A day at the Royal Observatory, Greenwich,London

Planning to explore how time achieved its virtue in today’s world? Head to the place where Prime Meridian marks its existence, The Royal Observatory of Greenwich in London, which bears the latitudes and longitudes of each country in the world.

How to reach The Royal Observatory of Greenwhich?

The nearest train station to The Royal Observatory in Greenwich station, accessible via London’s popular mode of transport, DLR. The Observatory is at a 5-minute walk from the station. Greenwich is situated in one of the boroughs of London.

 

Entry tickets

Entry tickets cost £9.50 for adults and  £5.00 for children.

Why was the observatory found?

Long back, measuring time was one of the greatest challenges for cruisers across seas and oceans. Many times, a wrong estimate of time even lead to the wreckage of ships. Each country kept its own time and there was no standardized measurement of time on an international scale.

Places to visit in the Observatory

Prime Meridian

Prime Meridian is the line which divides the world into eastern and western hemispheres. By the end of a conference in 1884, the Prime Meridian in Greenwich became the owner of 0-degree longitude!. The free version of this line which divides the world into eastern and western hemispheres is visible in the courtyard of the observatory.

 

 

Flamsteed House

In the year 1675, Royal John Flamsteed laid the foundation of this observatory in Greenwich. Appointed by King Charles II, his main task was to improve the accuracy of British star chart s. The Flamsteed house became a pivotal point of all observations related to the moon and stars. For 40 yrs, he used many telescopes and instruments to record time and altitude of stars crossing his meridian line. His family and many of Flamsteed’s servants lived in this house. With time, many people joined the site. The house exhibits many of their living habits, dietary plans and the story of its development into a major observatory where instruments from the 18th and 19th century are showcased to understand how the concept of time evolved. By this time, cultures around the world have developed their own instruments and charts. Yet none was as accurate to determine longitude at sea.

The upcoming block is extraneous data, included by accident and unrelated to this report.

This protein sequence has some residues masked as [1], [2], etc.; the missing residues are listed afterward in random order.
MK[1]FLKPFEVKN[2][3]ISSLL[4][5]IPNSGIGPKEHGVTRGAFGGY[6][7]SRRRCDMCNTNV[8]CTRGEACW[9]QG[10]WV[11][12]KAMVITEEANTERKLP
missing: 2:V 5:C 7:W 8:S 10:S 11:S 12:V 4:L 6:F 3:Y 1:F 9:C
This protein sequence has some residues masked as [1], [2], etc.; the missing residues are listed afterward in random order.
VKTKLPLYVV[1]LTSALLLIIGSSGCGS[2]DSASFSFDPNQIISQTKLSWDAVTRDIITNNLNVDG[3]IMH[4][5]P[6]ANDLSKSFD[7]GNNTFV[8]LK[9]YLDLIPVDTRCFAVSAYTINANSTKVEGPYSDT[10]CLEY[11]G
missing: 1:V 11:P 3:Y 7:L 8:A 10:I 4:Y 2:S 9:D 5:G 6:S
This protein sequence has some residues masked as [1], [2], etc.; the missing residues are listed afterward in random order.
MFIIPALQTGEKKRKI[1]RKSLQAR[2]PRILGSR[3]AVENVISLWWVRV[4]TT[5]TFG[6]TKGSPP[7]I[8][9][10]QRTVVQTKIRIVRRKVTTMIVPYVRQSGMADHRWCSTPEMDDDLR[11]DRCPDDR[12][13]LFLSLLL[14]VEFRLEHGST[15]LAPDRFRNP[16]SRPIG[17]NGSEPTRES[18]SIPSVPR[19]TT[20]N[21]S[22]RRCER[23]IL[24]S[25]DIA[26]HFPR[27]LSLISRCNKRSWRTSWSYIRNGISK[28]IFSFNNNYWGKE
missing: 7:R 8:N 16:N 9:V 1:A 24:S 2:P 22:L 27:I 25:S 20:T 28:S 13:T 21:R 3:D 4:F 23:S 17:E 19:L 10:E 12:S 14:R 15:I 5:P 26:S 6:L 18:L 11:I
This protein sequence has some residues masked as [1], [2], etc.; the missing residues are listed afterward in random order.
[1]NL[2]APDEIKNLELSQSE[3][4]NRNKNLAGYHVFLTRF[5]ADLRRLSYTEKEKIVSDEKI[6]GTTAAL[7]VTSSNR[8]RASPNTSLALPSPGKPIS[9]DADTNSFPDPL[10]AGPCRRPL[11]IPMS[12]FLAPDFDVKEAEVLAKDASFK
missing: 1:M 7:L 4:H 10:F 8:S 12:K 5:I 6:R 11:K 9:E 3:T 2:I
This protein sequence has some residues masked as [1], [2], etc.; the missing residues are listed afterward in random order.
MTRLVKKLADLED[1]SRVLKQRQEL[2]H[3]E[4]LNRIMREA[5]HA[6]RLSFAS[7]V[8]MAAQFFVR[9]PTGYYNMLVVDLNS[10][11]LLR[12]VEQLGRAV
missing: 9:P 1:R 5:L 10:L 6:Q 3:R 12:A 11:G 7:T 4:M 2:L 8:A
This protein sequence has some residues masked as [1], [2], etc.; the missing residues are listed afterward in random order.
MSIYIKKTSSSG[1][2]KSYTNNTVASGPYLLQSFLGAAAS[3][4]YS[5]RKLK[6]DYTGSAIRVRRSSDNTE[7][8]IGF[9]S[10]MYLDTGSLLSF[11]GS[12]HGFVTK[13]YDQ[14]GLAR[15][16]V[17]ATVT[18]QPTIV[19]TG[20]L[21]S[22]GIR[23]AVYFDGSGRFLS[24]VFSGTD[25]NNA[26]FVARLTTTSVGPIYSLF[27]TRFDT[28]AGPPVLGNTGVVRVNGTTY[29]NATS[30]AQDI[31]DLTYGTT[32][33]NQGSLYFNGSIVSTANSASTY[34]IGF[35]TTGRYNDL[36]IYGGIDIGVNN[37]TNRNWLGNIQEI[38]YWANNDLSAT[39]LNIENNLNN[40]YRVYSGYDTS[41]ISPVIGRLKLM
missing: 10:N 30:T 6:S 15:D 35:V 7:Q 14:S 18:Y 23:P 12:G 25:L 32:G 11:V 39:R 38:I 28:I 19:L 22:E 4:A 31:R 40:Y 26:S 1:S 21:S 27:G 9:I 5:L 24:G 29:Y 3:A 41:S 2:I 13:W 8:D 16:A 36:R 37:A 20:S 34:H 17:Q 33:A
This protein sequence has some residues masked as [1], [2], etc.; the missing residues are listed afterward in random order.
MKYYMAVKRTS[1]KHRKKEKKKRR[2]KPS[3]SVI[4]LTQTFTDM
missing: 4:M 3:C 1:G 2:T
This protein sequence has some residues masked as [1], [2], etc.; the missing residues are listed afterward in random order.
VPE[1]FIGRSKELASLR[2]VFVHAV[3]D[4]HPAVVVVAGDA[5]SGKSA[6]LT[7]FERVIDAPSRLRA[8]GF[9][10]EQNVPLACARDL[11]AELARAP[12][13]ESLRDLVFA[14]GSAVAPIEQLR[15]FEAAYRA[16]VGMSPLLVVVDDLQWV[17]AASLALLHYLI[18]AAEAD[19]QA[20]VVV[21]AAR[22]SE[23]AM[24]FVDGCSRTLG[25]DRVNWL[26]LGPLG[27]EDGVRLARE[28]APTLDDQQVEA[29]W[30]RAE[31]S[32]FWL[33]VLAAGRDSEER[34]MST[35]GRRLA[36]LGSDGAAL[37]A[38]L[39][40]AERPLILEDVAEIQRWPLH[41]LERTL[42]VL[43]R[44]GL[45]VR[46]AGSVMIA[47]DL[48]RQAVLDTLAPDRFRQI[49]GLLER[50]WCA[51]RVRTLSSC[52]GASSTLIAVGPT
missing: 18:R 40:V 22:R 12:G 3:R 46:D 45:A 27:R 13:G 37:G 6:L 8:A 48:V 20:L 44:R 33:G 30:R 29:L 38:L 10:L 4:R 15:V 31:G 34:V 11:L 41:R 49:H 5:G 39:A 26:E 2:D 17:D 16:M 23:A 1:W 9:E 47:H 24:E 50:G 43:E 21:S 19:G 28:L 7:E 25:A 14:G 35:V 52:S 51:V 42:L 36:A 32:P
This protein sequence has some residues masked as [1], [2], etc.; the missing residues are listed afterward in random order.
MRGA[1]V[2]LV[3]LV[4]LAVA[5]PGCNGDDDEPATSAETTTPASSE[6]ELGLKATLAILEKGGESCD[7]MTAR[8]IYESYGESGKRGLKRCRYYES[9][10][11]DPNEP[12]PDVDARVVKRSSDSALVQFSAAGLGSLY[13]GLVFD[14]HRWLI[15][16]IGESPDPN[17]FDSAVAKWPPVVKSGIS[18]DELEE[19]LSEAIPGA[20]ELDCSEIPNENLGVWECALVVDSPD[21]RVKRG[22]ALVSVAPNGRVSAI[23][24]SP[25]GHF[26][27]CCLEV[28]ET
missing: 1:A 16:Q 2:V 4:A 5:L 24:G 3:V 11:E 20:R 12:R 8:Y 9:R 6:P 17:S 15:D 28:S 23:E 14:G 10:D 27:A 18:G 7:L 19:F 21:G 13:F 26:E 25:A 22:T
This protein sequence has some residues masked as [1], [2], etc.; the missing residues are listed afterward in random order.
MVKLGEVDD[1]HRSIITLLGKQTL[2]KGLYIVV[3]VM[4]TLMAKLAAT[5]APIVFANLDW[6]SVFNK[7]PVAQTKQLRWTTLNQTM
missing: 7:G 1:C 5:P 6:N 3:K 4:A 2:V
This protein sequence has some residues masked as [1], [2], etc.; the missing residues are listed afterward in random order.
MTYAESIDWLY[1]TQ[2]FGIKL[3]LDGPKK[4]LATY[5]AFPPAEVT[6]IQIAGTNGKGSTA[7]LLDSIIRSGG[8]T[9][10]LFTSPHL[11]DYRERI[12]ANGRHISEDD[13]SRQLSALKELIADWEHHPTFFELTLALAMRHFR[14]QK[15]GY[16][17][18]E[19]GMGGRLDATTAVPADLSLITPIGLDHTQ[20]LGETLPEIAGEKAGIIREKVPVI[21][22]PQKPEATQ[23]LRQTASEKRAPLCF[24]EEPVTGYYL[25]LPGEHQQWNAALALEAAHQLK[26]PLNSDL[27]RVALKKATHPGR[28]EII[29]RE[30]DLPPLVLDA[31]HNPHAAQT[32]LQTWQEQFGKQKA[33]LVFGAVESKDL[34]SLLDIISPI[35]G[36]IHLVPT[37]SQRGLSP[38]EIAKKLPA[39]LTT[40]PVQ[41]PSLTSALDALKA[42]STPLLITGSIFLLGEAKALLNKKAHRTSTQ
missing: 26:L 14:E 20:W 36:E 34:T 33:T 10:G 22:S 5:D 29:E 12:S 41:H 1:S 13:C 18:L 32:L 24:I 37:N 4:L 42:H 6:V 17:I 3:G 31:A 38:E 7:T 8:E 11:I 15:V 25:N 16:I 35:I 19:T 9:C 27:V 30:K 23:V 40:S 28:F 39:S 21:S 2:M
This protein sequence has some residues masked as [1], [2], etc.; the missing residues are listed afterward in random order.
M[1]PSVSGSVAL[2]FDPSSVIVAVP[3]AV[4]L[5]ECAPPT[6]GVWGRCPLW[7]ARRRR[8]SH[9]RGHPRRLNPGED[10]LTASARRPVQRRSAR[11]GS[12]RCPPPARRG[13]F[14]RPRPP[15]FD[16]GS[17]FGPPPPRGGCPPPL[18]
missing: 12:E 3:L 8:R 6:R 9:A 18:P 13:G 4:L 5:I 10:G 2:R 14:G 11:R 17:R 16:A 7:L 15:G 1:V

The Octagon Room

Also known as ‘The Star Room’ or ‘The Great Room’, the room is one of the surviving interiors by Sir Christopher Wren. The room is octagon in shape with 13 ft high windows which helped to place telescopes and make important observations.

Other attractions:

Another room in the observatory showcases all the instruments and techniques which were used by astronauts for centuries to realize the perception of time, latitudes, and longitudes.

 

A sundial which measures time with the direction of the rays of the sun. Each day at 1 p.m, a time ball is hoisted halfway up the mast of Flamsteed House. This was a common practice as the ball was dropped at a predetermined time to signal navigators about the time. The time ball was installed in 1833 by Maudsley, Son, and Field. It helped anyone in sight of the Royal Observatory to know Greenwich time.

Peter Harrison Planetarium

There are various shows at the Peter Harrison Planetarium which feature various shows related to the Universe, with expert commentaries from researchers.

Where to eat?

Head to the Greenwich Market which lies very close to the Observatory. Here, you would find numerous stalls offering accessories, eateries, desserts and much more! There are a variety of cuisines you would want to like to relish!

Other places to visit in Greenwich

The National Maritime Museum (One of the best maritime museums in the UK)

Cutty Sark (A historic sailing ship)

Greenwich Park (Just near the observatory, it gives you some of the best views of Greenwich!)

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